Daniel Radcliffe

Only White People Can Have Racist Friends

By Courtney Anderson

When actor Daniel Radcliffe said that he had racist friends, I wasn’t surprised.

When he said that he “vehemently disagreed” with them, I was relieved.

It’s always nice to know an actor whose work you grew up with isn’t a racist.

But when he said that he remained friends with those people because he didn’t believe friendship “should be drawn on those lines,” I was disappointed and confused.

I couldn’t understand how anyone could remain friends with a racist.

How is it remotely possible for you to feel comfortable in presence of someone who deploys racial stereotypes and epithets?

How could one even think it is okay to be associated with people who actively participate in oppressing people of color through their language and actions?

It made no sense to me at all.

I can’t imagine even being able to be in the same room as a racist person, let alone feel comfortable enough with them to refer to them as a “friend.”

But then I remembered the fundamental difference between Daniel Radcliffe and I (besides the wealth, and the fame and the acting abilities).

He’s a white male, and I am a black female.

Only one of us can actually experience racism, and it isn’t him.

It seems to me that white people are able to have racist “friends” because racism does not directly impact their lives.

Black and non-black people of color cannot afford these types of “friendships,” because racism not only impacts us, but it dehumanizes and traumatizes us, as well.

This is where I have to remind people of the sociological definition of racism, wherein racism is achieved through a combination of racial prejudice and societal power.

Oftentimes, people only want to refer to the more palatable Webster dictionary definition that would place the onus on everybody in a given society to not be racist.

However, this is a society—and world, really—where the only people with societal power are white people.

White people are the only people who are not negatively affected by racial stereotypes.

While they may hurt some feelings, racial stereotypes about white people do not contribute to a societal structure that allows for discrimination in almost every aspect of life.

“Racism” against white people is just language and maybe some jokes about not seasoning food. Racism against black and brown people can literally lead to our deaths.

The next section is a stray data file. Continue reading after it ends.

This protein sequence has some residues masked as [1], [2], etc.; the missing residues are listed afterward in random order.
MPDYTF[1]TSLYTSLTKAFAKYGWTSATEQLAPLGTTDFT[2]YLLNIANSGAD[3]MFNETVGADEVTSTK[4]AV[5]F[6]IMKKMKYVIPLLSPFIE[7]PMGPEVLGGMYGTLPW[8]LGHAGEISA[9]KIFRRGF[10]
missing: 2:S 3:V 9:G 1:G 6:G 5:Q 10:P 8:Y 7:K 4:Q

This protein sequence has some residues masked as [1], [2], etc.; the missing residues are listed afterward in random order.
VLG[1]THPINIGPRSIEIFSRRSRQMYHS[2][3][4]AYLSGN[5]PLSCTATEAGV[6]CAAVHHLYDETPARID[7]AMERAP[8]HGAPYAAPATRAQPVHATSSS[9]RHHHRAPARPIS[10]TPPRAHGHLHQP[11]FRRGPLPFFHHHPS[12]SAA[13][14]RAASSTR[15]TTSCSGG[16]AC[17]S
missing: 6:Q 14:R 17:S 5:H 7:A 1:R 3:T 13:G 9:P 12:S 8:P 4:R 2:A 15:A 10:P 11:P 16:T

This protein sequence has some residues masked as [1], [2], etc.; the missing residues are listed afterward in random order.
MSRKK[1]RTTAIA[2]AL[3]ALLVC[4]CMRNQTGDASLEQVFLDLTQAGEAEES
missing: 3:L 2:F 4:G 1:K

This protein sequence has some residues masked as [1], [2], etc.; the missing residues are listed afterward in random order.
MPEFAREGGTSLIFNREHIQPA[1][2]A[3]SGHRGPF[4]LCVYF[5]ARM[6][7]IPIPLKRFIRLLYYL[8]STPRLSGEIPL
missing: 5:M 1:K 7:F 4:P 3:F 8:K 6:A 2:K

And since racism does not affect white people the way it affects black and brown people, they are also the only ones who can safely have “dialogue” with racist individuals.

Discussing race with a racist individual is an emotionally, mentally and spiritually taxing task for black and non-black people that often yields little to no results at all.

We are not just discussing language when we have these conversations: we are negotiating our right to have our humanity recognized and respected.

We are asking someone with societal power that we do not have to acknowledge that power.

We also ask them to acknowledge that they are using that power to oppress people when they behave in certain ways and use certain language.

We are asking to be respected, cared for and to have our experiences validated by people who have never had those experiences.

And it hardly ever works.

All these conversations really do is waste our time and energy.

White people have the privilege of not having their humanity on the line when they have to pull their racist friend to the side and request that they stop being so racist.

White people who actually believe in racial equality should be challenging themselves to stop calling racist people “friends” and put forth the effort to educate them on why their racism can’t fly.

They should also stop putting the onus of education on black and brown people all the time.

We really don’t have time for all that, anymore.

RISE NEWS is a grassroots journalism news organization that is working to change the way young people become informed and engaged in the world. You can write for us.

Cover Photo Credit: Elen Nivrae/ Flickr (CC By 2.0)

Daniel Radcliffe Is Right To Stay Friends With Racists

Daniel Radcliffe, who will eternally be know for playing “The Boy Who Lived” aka Harry Potter, recently did an interview where he addressed having racist friends and stated that he doesn’t agree with their thoughts but remains friends with these individuals.